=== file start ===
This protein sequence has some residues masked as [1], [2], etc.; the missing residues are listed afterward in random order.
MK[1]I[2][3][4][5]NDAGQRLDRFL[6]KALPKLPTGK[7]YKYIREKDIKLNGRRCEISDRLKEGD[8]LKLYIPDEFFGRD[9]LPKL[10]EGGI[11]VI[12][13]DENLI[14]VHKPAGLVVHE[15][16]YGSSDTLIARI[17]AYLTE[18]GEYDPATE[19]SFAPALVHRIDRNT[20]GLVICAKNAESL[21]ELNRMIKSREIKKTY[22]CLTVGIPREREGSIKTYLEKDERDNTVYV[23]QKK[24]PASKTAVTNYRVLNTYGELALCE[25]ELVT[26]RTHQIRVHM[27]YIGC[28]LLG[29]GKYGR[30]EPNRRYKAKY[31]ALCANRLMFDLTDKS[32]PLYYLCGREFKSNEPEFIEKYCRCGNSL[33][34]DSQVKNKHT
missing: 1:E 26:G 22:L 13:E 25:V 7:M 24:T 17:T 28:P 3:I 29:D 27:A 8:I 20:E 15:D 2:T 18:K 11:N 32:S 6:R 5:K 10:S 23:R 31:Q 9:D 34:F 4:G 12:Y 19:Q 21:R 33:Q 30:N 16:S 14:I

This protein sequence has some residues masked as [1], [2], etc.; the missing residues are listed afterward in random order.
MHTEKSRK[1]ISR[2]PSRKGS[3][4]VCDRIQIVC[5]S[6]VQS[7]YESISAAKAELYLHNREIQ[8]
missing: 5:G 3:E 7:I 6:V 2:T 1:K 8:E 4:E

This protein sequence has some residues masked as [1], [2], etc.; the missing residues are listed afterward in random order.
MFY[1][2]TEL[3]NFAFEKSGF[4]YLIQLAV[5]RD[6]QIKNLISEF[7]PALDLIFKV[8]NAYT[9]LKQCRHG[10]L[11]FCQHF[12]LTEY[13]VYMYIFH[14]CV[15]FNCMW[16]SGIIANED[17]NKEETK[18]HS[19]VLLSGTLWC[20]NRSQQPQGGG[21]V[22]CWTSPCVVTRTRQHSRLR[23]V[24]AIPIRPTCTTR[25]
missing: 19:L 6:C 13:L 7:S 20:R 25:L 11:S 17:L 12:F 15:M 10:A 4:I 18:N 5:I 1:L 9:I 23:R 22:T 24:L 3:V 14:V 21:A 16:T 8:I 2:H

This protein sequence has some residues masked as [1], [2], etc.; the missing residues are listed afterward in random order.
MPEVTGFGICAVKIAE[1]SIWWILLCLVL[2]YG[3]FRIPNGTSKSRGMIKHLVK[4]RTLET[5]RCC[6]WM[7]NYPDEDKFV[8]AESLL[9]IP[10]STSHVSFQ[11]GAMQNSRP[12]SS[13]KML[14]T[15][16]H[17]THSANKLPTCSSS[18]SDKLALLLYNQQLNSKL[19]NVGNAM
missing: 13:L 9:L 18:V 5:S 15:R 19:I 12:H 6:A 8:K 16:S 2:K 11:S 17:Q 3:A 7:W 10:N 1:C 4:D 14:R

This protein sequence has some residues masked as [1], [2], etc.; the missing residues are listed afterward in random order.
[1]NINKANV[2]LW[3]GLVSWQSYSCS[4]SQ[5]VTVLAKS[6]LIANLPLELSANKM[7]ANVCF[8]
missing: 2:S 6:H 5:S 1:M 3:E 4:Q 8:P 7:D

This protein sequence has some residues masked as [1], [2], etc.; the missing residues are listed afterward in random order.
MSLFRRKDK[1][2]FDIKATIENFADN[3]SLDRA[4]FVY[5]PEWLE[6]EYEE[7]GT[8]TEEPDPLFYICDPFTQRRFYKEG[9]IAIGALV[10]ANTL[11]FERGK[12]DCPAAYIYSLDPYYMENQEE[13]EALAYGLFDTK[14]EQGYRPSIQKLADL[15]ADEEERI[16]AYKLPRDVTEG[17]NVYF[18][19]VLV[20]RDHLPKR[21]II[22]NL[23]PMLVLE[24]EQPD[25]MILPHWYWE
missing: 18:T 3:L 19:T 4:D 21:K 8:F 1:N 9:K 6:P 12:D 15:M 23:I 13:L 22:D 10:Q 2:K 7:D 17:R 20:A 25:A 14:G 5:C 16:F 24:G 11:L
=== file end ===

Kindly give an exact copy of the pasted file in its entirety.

This protein sequence has some residues masked as [1], [2], etc.; the missing residues are listed afterward in random order.
MK[1]I[2][3][4][5]NDAGQRLDRFL[6]KALPKLPTGK[7]YKYIREKDIKLNGRRCEISDRLKEGD[8]LKLYIPDEFFGRD[9]LPKL[10]EGGI[11]VI[12][13]DENLI[14]VHKPAGLVVHE[15][16]YGSSDTLIARI[17]AYLTE[18]GEYDPATE[19]SFAPALVHRIDRNT[20]GLVICAKNAESL[21]ELNRMIKSREIKKTY[22]CLTVGIPREREGSIKTYLEKDERDNTVYV[23]QKK[24]PASKTAVTNYRVLNTYGELALCE[25]ELVT[26]RTHQIRVHM[27]YIGC[28]LLG[29]GKYGR[30]EPNRRYKAKY[31]ALCANRLMFDLTDKS[32]PLYYLCGREFKSNEPEFIEKYCRCGNSL[33][34]DSQVKNKHT
missing: 1:E 26:G 22:L 13:E 25:V 7:M 24:T 17:T 28:P 3:I 29:D 27:A 8:I 20:E 15:D 2:T 18:K 11:N 32:S 6:R 5:K 10:S 23:R 31:Q 9:D 34:F 4:G 12:Y 19:Q 21:R 33:Q 30:N 16:S 14:I

This protein sequence has some residues masked as [1], [2], etc.; the missing residues are listed afterward in random order.
MHTEKSRK[1]ISR[2]PSRKGS[3][4]VCDRIQIVC[5]S[6]VQS[7]YESISAAKAELYLHNREIQ[8]
missing: 5:G 3:E 7:I 6:V 2:T 1:K 8:E 4:E

This protein sequence has some residues masked as [1], [2], etc.; the missing residues are listed afterward in random order.
MFY[1][2]TEL[3]NFAFEKSGF[4]YLIQLAV[5]RD[6]QIKNLISEF[7]PALDLIFKV[8]NAYT[9]LKQCRHG[10]L[11]FCQHF[12]LTEY[13]VYMYIFH[14]CV[15]FNCMW[16]SGIIANED[17]NKEETK[18]HS[19]VLLSGTLWC[20]NRSQQPQGGG[21]V[22]CWTSPCVVTRTRQHSRLR[23]V[24]AIPIRPTCTTR[25]
missing: 19:L 6:C 13:L 7:S 20:R 25:L 11:S 17:L 12:F 15:M 10:A 4:I 18:N 5:I 1:L 9:I 23:R 22:T 24:L 3:V 14:V 21:A 16:T 8:I 2:H

This protein sequence has some residues masked as [1], [2], etc.; the missing residues are listed afterward in random order.
MPEVTGFGICAVKIAE[1]SIWWILLCLVL[2]YG[3]FRIPNGTSKSRGMIKHLVK[4]RTLET[5]RCC[6]WM[7]NYPDEDKFV[8]AESLL[9]IP[10]STSHVSFQ[11]GAMQNSRP[12]SS[13]KML[14]T[15][16]H[17]THSANKLPTCSSS[18]SDKLALLLYNQQLNSKL[19]NVGNAM
missing: 13:L 9:L 18:V 5:S 15:R 19:I 12:H 6:A 8:K 16:S 2:K 11:S 17:Q 3:A 7:W 10:N 1:C 4:D 14:R

This protein sequence has some residues masked as [1], [2], etc.; the missing residues are listed afterward in random order.
[1]NINKANV[2]LW[3]GLVSWQSYSCS[4]SQ[5]VTVLAKS[6]LIANLPLELSANKM[7]ANVCF[8]
missing: 2:S 6:H 5:S 1:M 3:E 4:Q 8:P 7:D

This protein sequence has some residues masked as [1], [2], etc.; the missing residues are listed afterward in random order.
MSLFRRKDK[1][2]FDIKATIENFADN[3]SLDRA[4]FVY[5]PEWLE[6]EYEE[7]GT[8]TEEPDPLFYICDPFTQRRFYKEG[9]IAIGALV[10]ANTL[11]FERGK[12]DCPAAYIYSLDPYYMENQEE[13]EALAYGLFDTK[14]EQGYRPSIQKLADL[15]ADEEERI[16]AYKLPRDVTEG[17]NVYF[18][19]VLV[20]RDHLPKR[21]II[22]NL[23]PMLVLE[24]EQPD[25]MILPHWYWE
missing: 18:T 3:L 19:T 4:D 21:K 8:F 1:N 9:K 6:P 12:D 15:M 23:I 13:L 22:D 10:Q 2:K 7:D 17:R 20:A 25:A 14:G 5:C 16:F 24:G 11:L